$ sib upload ./Dockerfile-lcgm lcgm
Recipe got successfully imported into Database
$ sib build --recipe-name lcgm --blocking
Build of recipe will be executed
Building ...
Build succeeded
$ sib download --recipe-name lcgm
Download succeeded

The --recipe-name is optional. If it is not provided, the client will assume that the last modified recipe is the target. With that, the workflow above can be simplified by omitting these values:

$ cat Dockerfile-lcgm
FROM centos:7
RUN yum -y install epel-release
RUN yum -y install lcgdm lfc gfal2 gfal2-plugin-lfc
$ sib upload ./Dockerfile-lcgm lcgm
Recipe got successfully imported into Database
$ sib build  --blocking
Build of recipe will be executed
Building ...
Build succeeded
$ sib download
Download succeeded

To build multiple containers in parallel without fearing a race condition in the client, you can omit the --blocking flag on the build. You can see an example of 2 parallel builds in the following:

$ cat Dockerfile-lcgm
FROM centos:7
RUN yum -y install epel-release
RUN yum -y install lcgdm lfc gfal2 gfal2-plugin-lfc
$ cat Dockerfile-httpd-rocky8
FROM rockylinux:8
RUN yum -y install httpd
$ sib upload ./Dockerfile-lcgm lcgm
Recipe got successfully imported into Database
$ sib upload ./Dockerfile-httpd-rocky8 httpd-rocky8
Recipe got successfully imported into Database
$ sib build --recipe-name lcgm
Build of recipe will be executed
$ sib build --recipe-name httpd-rocky8
Build of recipe will be executed
$ sib list
Container Name    Last Modified               Buildstatus
----------------  --------------------------  -------------
lcgm              2021-01-01T16:00:31.415926  BUILDING
httpd-rocky8      2021-01-01T16:00:31.415926  BUILDING
# Wait a bit of time
$ sib list
Container Name    Last Modified               Buildstatus
----------------  --------------------------  -------------
lcgm              2021-01-01T16:02:31.415926  SUCCESS
httpd-rocky8      2021-01-01T16:02:31.415926  SUCCESS
$ sib download --recipe-name lcgm
Download succeeded
$ sib download --recipe-name httpd-rocky8
Download succeeded

Adding additional files to the build process is supported as well. Not by uploading single files, but by specifying a directory that is then compressed. The directory must contain a Dockerfile. It is also possible to give that specific directory directly as .tar.gz. Here is an example in which a given TensorFlow image is updated with a specific file needed to inject:

$ cat tensorflow_20.08-tf1-py3/
# example usage: 4.5-

DIR=$(dirname $(readlink -f ${BASH_SOURCE[0]}))

mkdir -p $DIR/${MOFED_VERSION%.*}
pushd $DIR/${MOFED_VERSION%.*} >/dev/null
curl -Ls${MOFED_VERSION}/MLNX_OFED_LINUX-${MOFED_VERSION}-ubuntu18.04-$(uname -m).tgz | \
    tar zx --strip-components=3 --wildcards \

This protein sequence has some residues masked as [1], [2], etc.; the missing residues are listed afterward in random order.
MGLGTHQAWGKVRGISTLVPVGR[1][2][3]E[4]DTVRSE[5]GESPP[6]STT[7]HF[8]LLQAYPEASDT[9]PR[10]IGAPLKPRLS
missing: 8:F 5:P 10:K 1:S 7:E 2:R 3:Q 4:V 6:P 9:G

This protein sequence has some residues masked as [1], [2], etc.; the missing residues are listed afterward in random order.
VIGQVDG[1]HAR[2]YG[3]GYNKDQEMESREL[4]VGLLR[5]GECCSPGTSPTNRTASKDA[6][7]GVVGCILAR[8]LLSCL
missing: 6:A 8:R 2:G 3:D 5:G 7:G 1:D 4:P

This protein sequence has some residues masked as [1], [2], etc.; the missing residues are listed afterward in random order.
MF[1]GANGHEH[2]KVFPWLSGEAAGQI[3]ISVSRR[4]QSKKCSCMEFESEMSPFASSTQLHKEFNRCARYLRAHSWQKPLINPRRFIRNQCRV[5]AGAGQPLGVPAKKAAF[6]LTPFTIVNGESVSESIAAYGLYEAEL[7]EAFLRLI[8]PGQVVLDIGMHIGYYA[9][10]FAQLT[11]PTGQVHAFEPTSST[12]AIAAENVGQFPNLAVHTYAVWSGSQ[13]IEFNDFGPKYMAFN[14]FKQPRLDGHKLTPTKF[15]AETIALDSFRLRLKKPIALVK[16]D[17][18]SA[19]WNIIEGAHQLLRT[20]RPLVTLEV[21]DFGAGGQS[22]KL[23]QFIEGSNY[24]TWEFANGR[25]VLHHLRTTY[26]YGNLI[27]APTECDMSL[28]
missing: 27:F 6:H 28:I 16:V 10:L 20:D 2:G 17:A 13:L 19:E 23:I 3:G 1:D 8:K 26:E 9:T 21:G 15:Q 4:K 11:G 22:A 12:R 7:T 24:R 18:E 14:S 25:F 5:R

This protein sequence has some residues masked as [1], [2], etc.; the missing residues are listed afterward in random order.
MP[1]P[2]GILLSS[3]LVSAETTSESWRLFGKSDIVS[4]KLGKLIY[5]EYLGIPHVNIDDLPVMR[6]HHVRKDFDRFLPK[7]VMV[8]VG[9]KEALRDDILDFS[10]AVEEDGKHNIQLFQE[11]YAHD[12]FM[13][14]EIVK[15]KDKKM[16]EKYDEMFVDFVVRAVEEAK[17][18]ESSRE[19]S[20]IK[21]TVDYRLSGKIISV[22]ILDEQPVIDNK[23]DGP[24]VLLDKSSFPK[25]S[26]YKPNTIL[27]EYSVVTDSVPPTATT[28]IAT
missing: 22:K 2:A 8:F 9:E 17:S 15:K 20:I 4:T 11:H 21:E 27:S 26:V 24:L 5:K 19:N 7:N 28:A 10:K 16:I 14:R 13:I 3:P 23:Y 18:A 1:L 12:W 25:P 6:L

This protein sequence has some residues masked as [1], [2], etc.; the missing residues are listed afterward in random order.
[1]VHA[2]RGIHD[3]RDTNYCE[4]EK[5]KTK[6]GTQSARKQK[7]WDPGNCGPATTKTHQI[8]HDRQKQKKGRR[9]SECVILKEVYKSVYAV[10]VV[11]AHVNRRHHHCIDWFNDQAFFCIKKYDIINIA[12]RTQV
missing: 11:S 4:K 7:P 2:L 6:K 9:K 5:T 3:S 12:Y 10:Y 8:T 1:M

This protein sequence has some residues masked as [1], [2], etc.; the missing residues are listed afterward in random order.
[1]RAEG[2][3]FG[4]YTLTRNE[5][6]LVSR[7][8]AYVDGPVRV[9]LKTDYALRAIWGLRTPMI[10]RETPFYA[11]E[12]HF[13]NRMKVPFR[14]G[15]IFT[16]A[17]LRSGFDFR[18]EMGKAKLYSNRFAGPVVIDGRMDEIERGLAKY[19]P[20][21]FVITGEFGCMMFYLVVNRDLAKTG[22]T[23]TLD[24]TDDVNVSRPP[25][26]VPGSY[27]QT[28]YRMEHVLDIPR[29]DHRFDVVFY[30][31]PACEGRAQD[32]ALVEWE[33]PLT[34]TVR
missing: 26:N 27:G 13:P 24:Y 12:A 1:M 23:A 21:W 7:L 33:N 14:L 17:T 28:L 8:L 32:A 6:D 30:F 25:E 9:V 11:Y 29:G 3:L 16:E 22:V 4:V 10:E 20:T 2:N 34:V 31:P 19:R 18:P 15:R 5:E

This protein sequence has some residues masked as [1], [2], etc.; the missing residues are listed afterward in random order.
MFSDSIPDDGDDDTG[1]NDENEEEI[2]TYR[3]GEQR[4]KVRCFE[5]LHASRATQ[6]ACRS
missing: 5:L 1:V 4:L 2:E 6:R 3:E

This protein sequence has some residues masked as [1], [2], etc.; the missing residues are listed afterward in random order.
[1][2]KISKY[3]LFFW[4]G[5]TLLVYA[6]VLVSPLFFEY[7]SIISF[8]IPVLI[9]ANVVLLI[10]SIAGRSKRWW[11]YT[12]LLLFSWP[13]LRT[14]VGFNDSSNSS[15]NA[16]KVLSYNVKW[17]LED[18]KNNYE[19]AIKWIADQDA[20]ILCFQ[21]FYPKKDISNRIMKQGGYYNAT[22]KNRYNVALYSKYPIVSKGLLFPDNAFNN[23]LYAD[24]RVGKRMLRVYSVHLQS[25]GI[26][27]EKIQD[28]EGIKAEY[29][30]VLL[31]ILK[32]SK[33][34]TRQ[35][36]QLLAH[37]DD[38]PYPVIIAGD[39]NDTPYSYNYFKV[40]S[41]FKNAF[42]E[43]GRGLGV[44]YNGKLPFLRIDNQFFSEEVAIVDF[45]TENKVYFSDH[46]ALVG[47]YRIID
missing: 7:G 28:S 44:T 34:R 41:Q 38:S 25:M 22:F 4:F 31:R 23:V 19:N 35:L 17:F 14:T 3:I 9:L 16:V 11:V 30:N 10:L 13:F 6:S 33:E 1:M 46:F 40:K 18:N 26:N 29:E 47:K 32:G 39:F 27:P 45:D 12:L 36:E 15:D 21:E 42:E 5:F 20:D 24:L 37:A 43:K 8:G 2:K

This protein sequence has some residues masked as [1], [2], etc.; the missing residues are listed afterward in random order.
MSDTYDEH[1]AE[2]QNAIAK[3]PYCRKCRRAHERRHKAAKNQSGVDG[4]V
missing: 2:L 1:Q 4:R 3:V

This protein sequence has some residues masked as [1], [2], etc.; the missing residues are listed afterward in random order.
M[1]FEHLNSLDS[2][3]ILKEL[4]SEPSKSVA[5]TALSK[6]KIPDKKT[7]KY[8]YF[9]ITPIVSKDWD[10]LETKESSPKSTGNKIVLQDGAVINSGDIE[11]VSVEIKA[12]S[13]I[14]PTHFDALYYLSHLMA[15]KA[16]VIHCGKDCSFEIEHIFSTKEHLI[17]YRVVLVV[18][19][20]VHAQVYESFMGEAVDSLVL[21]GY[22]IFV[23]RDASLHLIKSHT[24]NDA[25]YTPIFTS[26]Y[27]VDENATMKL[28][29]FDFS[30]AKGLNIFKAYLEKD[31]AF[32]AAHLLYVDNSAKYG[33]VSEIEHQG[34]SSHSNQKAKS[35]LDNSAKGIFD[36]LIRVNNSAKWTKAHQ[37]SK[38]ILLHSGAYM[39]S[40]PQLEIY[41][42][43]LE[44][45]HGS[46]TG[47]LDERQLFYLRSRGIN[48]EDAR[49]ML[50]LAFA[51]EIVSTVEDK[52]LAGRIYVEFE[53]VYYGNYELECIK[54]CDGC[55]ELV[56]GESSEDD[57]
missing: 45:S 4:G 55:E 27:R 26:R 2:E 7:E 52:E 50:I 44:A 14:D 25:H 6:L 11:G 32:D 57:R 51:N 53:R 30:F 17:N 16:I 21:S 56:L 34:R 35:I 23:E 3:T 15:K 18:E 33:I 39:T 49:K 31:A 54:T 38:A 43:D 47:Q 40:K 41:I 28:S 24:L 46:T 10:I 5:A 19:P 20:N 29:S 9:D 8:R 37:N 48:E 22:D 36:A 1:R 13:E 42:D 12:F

'*/DEBS/libibverbs1_51*' \
        '*/DEBS/libibverbs-dev*' \
        '*/DEBS/ibverbs-utils*' \
popd >/dev/null

$ cat tensorflow_20.08-tf1-py3/Dockerfile
COPY /opt/mellanox/DEBS/
RUN /opt/mellanox/DEBS/ 5.1-

$ sib upload tensorflow_20.08-tf2-py3 tensorflow_20.08-tf2-py3
Recipe got successfully imported into Database
$ sib build --blocking --recipe-name tensorflow_20.08-tf2-py3
Build of recipe will be executed
Build succeeded
$ sib download --recipe-name tensorflow_20.08-tf2-py3

To debug failures that happened during building, it is possible to obtain the Apptainer recipe that has been used as well as the build logs.

The Apptainer recipe can be obtained with sib content [--recipe-name your_recipe].

The build logs can be obtained with sib logs [--recipe-name your_recipe].

Container Build System REST API

You can download an specification of the full API of the Container Build System as a OpenAPI description here. It is intended to be used with the CLI client provided, but it can also be used directly with the REST API. Note that you need to save the UUID of recipes and containers as soon as you obtain them, as there is no way to get these afterwards. No user-based authentication implemented, the actual authentication is done on a per-object base with the UUID being the secret here.

Apptainer image building

Converting Dockerfiles to Apptainer recipes

Dockerfiles can be converted to Apptainer recipes with the spython module, which is included in the Apptainer-Tools module. While Dockerfiles and Apptainer recipes are not 100% compatible, the conversion should provide a good starting point, which may require some manual adjustments.

To generate an Apptainer recipe from a Dockerfile, use the following command:

spython recipe <Dockerfile> > <recipe.def>

In case you want the converted output of the Dockerfile in the console, you can omit the path to the recipe and only use the following command:

spython recipe <Dockerfile>

Rootless builds

Apptainer images can be built with the apptainer CLI tool. With recent versions, apptainer started supporting rootless builds through fakeroot, which means that images can be built directly on the HPC systems, however some limitations apply compared to building with root privileges. Please refer to the Apptainer documentation on fakeroot for more information.

To build a container image via apptainer, use the following command:

apptainer build <container.sif> <recipe.def>

Rootfull builds

For rootfull builds, the caveats of fakeroot do not apply. These builds are not possible on the HPC machines, but can be done on a local machine where one has privileged access. The resulting image file can then be uploaded to the HPC machines and used there. Rootfull builds use the same CLI interface as rootless builds, but are required to be run under the root user.